I published the book. I checked with a friend of mine who picked it up and everything read perfect. I announced it to the world, or that small part of the world that reads my blog. People bought it.  I was happy.  Two days later the first email came. The letters on the left side of her Kindle PC app were cut off.  I figured it had to be because of the altered margins but hoped it was a single time glitch on her system. I sent her a Kindle file of the anthology to see if that would work, and she said it worked perfectly. My eyebrows went up. The file I sent her was one that read fine on my Kindle and PC app, and was the “exact” one that I uploaded to Kindle for publication.  This led me to believe that it had to be some kind of weird glitch on her system.

Another day passes. Two more people inform me they have margin problems. One, using a Kindle Fire, has letters cut off on the left and right side, the other has a problem only on the left. Realizing that this is no simple glitch, I immediately reformat Louisiana Inklings to take out the -.5 margins and return them to “0.” I do this for both Kindle and Nook, though I have not heard of any problems for the Nook, and republish it.  I send the new Kindle file to the two people who contacted me, but one tells me she’s already fixed the problem. All she did was decrease the “words per line” option and it read fine.

I feel a great sense of relief at that and email a few people that I know who bought the book about the “fix,” if they have any problems.  I also email the first person to contact me about the margin issue and ask her if changing the “words per line” option fixes her problem with the original file. Unfortunately, her answer is, “no.”  Around the same time, another person contacts me about having the margin problem on her Kindle PC app, but only on the left side. The “words per line” solution will not work for her, but the new Kindlized file with the normal margins I send her works just fine. Also around this time, I ask another person who bought the book if they had any margin problems.  They look confused that there might have been a problem and tell me that everything looks great on their Kindle, even though they bought the book before I uploaded the margin corrected file.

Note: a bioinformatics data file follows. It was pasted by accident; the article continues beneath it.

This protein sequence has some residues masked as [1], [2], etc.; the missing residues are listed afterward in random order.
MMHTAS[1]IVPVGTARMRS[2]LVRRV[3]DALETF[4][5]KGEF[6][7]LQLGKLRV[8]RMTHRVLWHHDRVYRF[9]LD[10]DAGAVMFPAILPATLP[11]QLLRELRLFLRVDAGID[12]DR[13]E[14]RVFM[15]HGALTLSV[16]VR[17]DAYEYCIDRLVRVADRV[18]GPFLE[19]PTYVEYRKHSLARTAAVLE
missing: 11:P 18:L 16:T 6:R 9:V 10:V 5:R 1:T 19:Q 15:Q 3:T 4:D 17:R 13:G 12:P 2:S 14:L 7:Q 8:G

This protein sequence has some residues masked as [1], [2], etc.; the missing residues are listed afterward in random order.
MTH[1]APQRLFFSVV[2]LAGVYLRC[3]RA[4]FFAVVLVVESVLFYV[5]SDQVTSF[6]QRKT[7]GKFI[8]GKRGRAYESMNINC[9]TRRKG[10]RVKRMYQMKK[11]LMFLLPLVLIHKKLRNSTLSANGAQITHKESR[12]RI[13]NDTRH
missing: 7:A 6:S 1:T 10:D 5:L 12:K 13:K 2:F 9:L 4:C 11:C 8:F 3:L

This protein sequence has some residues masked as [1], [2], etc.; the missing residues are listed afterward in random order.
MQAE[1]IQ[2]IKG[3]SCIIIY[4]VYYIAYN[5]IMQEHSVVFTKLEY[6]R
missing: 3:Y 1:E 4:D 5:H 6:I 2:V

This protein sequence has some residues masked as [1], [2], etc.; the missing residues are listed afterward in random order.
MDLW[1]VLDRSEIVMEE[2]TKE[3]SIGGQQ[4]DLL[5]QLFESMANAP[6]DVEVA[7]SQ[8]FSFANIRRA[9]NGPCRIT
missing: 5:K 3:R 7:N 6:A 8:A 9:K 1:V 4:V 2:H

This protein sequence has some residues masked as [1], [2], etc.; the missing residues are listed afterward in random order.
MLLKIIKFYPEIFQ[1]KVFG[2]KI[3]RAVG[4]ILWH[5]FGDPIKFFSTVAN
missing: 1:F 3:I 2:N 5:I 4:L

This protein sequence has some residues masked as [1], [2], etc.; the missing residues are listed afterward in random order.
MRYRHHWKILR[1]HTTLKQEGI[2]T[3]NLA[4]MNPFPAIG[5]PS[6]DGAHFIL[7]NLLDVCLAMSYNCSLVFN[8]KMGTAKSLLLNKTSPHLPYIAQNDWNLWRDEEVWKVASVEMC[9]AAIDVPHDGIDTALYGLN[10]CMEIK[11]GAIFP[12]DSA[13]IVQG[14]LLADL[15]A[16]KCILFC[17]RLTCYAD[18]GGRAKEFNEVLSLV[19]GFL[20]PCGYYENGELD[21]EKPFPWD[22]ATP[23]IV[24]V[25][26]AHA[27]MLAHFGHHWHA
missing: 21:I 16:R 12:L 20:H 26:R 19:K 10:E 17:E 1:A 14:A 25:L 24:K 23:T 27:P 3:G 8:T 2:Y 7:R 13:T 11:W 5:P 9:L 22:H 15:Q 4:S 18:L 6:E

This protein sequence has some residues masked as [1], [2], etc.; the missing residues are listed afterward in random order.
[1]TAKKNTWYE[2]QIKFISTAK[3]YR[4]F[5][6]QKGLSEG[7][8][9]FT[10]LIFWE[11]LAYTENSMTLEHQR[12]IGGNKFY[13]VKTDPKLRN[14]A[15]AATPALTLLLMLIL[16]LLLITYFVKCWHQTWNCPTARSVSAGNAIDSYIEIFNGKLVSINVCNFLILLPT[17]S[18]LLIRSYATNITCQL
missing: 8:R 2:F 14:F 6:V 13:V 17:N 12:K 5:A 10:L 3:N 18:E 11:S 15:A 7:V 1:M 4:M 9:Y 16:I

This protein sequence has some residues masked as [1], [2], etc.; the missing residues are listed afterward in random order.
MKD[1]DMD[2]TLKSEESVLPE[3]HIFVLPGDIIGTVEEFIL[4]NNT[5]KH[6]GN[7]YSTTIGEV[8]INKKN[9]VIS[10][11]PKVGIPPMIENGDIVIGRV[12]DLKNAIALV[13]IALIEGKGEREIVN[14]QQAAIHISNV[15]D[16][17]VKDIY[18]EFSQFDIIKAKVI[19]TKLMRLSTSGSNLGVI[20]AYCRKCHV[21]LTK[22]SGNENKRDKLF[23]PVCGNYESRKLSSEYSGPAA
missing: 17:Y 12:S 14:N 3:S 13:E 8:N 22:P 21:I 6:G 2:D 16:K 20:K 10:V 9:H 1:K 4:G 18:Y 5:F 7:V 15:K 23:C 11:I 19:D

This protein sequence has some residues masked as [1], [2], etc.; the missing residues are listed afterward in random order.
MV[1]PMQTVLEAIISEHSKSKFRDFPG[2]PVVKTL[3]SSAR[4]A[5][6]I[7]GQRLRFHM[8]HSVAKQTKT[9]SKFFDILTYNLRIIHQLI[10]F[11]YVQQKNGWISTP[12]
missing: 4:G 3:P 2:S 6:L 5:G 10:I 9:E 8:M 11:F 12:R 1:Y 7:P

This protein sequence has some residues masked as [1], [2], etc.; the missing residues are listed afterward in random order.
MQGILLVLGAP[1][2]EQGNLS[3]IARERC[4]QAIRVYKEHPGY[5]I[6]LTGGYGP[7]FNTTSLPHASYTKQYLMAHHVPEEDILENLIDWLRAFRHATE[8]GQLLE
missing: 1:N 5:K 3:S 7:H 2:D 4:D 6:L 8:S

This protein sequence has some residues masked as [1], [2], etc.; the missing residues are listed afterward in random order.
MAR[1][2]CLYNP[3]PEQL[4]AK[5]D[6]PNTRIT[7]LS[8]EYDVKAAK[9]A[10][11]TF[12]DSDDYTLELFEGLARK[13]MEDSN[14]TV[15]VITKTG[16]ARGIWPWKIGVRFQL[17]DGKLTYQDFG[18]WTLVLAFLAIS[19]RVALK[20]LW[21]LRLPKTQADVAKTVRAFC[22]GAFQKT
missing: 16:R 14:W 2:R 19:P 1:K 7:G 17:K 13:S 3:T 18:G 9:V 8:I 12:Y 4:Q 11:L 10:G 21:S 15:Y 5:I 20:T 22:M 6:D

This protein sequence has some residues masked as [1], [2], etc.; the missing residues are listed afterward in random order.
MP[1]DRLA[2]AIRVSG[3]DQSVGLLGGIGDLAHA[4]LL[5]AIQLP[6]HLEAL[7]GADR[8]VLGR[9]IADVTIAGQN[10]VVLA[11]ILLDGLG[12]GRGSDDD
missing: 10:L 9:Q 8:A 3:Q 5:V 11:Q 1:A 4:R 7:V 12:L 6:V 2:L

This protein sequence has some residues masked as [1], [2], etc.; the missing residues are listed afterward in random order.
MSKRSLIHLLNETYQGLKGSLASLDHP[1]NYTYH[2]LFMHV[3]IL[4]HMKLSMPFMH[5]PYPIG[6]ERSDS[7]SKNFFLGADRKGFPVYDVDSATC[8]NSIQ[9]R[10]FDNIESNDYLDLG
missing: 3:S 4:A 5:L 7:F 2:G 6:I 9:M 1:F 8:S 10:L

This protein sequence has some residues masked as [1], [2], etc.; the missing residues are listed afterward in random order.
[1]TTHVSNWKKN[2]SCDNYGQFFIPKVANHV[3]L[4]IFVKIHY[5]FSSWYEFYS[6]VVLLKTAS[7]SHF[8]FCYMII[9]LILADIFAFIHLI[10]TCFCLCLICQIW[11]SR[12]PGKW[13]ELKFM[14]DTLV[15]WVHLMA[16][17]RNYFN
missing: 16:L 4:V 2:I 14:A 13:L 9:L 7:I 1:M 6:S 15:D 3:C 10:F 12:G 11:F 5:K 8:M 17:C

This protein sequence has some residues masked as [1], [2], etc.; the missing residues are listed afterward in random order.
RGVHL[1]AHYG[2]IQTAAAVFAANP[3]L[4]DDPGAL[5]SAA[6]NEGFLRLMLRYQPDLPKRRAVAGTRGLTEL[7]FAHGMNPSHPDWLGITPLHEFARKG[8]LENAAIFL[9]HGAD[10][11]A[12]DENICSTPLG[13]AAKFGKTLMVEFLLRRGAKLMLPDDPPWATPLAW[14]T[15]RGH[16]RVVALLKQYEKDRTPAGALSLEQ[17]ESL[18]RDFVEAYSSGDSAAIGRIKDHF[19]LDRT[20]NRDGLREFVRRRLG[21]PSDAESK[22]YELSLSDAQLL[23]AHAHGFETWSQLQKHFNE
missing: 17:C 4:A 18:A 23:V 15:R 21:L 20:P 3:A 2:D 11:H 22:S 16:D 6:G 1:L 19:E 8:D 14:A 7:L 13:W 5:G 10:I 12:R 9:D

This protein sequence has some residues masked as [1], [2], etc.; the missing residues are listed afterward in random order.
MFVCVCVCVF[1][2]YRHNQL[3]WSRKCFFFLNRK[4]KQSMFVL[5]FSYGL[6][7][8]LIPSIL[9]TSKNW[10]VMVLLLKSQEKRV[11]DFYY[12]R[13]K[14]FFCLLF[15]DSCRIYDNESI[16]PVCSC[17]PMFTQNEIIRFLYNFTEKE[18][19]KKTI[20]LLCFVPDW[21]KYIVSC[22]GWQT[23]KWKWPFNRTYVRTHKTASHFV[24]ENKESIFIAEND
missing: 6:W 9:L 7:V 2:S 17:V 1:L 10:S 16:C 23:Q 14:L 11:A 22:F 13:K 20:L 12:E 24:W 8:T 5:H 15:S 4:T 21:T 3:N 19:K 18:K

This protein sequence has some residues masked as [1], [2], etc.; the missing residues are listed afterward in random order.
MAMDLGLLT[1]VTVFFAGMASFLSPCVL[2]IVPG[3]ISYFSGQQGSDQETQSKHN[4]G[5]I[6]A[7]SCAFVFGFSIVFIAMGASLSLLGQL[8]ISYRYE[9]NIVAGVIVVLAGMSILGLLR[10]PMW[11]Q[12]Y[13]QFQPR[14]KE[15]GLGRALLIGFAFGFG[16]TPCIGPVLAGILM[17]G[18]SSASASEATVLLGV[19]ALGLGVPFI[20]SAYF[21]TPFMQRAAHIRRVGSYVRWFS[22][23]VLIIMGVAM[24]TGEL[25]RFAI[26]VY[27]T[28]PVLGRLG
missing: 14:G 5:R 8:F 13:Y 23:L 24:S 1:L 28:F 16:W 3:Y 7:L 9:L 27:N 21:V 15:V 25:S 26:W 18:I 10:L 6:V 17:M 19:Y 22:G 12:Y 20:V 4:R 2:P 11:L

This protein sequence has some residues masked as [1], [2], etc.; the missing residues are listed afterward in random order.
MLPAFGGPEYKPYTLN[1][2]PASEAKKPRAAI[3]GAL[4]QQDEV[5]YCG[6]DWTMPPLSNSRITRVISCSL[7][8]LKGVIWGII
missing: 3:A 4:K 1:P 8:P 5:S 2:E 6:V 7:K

Yesterday, I get another email from someone with the margin problem. They bought the book the first day I announced it so I know this was the original file. I send them the corrected file, and they let me know that it reads perfect on their Kindle PC app but still has a ‘slight’ problem with the margin on the left side.